Poster Presentation Society for Molecular Biology and Evolution Conference 2016

Signs of mobility and migration in the megalithic graves of Western Sweden? (#311)

Emma M Svensson 1 , Malou Blank Bäcklund 2 , Arielle Munters 1 , Luciana Simoes 1 , Jan Storå 3 , Mattias Jakobsson 1
  1. Uppsala University, Uppsala, UPPLAND, Sweden
  2. Department of Historical Studies, Göteborgs Universitet, Göteborg, Sverige
  3. The Osteo-archaeology Research Laboratory, Stockholm University, Stockholm, Sweden

During the Neolithic period in Scandinavia the Funnel Beaker complex gave way to the Battle Axe complex, which was later replaced by the more homogeneous Late Neolithic complex. This culture produced the finest flint work in Scandinavian Prehistory and the last megalithic tombs.

Immigration from various regions has been proposed as an explanation for the geographic distribution of megalithic burials in western Sweden, another alternative is that the tombs were used by populations from large areas. However, osteological and archaeological research suggests that the graves were used by local family groups. Earlier research suggests that 25% of the middle Neolithic population buried in the megalithic tombs were of non-local birth. However, in the Late Neolithic there was an increase in human mobility and about 60% of the buried individuals were non- locals. It is interesting to investigate the genetics over time in this area. Are there any traces of population shifts while still maintaining the same burial practices?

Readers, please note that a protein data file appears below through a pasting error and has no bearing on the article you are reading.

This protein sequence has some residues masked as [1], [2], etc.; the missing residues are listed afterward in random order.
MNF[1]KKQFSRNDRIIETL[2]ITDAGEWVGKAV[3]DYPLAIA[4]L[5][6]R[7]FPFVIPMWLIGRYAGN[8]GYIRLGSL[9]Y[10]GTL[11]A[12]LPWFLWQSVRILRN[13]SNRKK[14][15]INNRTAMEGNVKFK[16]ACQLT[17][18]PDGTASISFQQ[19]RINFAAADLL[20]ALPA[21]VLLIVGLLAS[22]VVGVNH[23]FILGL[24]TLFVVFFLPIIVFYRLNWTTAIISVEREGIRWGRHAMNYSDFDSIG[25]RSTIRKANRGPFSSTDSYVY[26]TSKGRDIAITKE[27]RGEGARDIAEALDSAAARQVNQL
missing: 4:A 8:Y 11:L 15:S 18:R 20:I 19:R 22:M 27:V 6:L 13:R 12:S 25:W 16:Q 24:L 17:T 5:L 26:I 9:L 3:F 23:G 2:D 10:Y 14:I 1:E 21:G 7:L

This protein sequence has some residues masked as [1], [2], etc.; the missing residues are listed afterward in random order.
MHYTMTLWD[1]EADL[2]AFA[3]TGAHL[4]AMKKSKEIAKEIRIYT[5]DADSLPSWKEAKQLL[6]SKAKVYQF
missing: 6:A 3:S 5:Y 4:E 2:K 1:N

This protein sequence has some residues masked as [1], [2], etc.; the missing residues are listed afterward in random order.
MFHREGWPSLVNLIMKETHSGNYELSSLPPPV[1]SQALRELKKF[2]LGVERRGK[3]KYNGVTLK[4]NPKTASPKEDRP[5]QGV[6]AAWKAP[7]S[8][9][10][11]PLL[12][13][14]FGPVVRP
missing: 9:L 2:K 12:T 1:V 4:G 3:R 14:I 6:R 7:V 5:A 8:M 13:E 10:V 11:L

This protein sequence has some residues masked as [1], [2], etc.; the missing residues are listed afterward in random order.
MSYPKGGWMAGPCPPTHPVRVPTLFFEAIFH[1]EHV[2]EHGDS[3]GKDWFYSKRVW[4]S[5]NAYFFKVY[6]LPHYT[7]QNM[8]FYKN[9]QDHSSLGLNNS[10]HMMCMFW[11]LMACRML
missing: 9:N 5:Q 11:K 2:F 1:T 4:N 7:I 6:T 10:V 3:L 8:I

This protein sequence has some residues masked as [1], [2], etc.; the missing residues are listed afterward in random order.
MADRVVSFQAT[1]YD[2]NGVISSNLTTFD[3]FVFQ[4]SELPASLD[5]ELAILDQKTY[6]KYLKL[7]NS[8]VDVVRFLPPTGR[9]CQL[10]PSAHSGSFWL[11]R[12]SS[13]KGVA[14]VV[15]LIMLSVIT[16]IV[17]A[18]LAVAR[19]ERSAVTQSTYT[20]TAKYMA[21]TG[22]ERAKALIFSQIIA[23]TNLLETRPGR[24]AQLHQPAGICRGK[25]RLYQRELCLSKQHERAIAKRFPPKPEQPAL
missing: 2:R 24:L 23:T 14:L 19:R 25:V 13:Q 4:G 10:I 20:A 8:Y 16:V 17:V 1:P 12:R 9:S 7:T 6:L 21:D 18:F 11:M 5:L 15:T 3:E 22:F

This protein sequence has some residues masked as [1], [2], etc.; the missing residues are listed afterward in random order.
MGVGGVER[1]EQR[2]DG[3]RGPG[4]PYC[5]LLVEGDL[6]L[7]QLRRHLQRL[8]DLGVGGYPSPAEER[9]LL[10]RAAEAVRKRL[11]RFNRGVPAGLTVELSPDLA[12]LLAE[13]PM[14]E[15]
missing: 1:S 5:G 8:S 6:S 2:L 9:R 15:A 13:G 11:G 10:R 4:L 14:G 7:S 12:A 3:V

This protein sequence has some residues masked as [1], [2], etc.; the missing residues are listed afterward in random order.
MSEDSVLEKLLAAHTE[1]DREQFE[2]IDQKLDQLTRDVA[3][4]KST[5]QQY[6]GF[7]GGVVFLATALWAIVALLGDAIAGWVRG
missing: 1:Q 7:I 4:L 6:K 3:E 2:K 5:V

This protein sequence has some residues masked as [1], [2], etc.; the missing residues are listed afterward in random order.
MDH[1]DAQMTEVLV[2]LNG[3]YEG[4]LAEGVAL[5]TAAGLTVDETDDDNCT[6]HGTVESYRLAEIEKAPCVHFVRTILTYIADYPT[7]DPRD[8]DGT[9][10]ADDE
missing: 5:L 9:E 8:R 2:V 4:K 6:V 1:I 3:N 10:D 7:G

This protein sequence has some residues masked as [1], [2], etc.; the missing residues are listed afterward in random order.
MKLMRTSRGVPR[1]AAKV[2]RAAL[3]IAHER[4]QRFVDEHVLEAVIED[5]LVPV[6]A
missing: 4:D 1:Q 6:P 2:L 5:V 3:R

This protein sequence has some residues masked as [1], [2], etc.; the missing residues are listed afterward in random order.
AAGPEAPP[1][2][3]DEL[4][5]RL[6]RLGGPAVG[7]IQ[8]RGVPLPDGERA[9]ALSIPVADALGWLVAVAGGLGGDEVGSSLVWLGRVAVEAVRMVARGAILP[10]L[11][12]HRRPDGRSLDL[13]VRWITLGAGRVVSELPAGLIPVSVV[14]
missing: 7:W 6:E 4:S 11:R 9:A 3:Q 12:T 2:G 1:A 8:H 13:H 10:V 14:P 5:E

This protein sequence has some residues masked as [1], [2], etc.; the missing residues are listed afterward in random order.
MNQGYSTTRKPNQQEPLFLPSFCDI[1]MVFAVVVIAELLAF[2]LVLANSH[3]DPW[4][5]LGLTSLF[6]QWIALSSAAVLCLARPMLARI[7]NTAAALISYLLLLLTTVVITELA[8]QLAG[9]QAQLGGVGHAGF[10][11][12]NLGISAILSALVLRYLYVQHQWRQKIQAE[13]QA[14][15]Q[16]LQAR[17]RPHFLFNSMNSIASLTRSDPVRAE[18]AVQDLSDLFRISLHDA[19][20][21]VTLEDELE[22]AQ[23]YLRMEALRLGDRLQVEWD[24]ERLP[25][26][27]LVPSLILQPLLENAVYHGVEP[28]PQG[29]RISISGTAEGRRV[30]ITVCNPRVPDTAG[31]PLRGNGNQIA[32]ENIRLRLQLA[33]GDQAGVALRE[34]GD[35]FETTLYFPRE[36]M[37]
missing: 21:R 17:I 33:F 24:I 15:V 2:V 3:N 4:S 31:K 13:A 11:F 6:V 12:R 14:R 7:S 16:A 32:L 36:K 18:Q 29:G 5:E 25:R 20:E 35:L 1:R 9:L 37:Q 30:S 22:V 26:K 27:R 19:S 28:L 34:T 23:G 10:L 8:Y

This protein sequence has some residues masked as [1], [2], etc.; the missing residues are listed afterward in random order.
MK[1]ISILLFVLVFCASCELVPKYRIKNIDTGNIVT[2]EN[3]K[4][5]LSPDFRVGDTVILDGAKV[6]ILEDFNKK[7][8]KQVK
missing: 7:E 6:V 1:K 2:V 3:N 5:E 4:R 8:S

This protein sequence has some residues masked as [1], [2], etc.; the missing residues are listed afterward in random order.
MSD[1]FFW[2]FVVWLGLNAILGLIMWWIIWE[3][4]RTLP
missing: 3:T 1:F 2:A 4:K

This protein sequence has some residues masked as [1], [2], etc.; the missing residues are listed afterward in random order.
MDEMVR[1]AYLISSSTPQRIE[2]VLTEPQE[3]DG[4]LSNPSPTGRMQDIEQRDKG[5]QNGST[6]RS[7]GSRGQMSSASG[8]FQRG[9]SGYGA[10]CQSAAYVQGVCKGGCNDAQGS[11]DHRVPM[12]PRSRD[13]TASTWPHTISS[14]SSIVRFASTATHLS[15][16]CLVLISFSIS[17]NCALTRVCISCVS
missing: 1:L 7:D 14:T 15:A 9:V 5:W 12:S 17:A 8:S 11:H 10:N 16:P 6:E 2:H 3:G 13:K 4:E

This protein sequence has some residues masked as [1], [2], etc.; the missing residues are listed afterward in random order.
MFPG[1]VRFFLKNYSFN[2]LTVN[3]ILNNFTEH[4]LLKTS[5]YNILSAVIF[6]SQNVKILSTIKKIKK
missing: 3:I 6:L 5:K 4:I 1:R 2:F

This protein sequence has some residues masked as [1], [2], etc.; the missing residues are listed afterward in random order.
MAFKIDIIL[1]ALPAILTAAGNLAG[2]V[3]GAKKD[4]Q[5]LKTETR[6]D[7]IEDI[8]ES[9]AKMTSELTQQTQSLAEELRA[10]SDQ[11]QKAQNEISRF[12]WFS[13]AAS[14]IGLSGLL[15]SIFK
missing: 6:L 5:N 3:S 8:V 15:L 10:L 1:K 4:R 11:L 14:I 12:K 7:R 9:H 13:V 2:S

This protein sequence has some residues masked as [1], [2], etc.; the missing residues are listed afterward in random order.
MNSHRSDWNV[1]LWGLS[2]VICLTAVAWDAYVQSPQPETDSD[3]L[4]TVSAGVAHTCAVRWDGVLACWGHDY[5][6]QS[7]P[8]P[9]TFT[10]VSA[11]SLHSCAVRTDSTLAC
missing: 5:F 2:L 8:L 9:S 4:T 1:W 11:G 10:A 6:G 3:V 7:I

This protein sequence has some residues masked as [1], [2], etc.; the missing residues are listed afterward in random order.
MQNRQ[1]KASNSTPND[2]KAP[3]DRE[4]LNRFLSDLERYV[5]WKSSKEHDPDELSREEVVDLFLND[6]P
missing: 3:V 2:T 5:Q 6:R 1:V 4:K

We use the gallery grave at Torbjörnstorp as a model site for investigation of mobility. Here the individuals analysed all date to around 1800 BC cal, the second half of the Late Neolithic period in Scandinavia. However, the megalithic graves have been used for successive burials over a long time and even though the skeletal remains are fairly well preserved, the bones have been moved to make way for new burials and the bone material is often fragmented. The aDNA analyses can in this case be important for disentangling the demography of the individuals buried here, and coupled to isotopic results this can be used for discussing mobility patterns.

Using the combined knowledge gained from archaeology, isotope analysis and ancient genomes we can address questions of migration and mobility in the late Scandinavian Neolithic.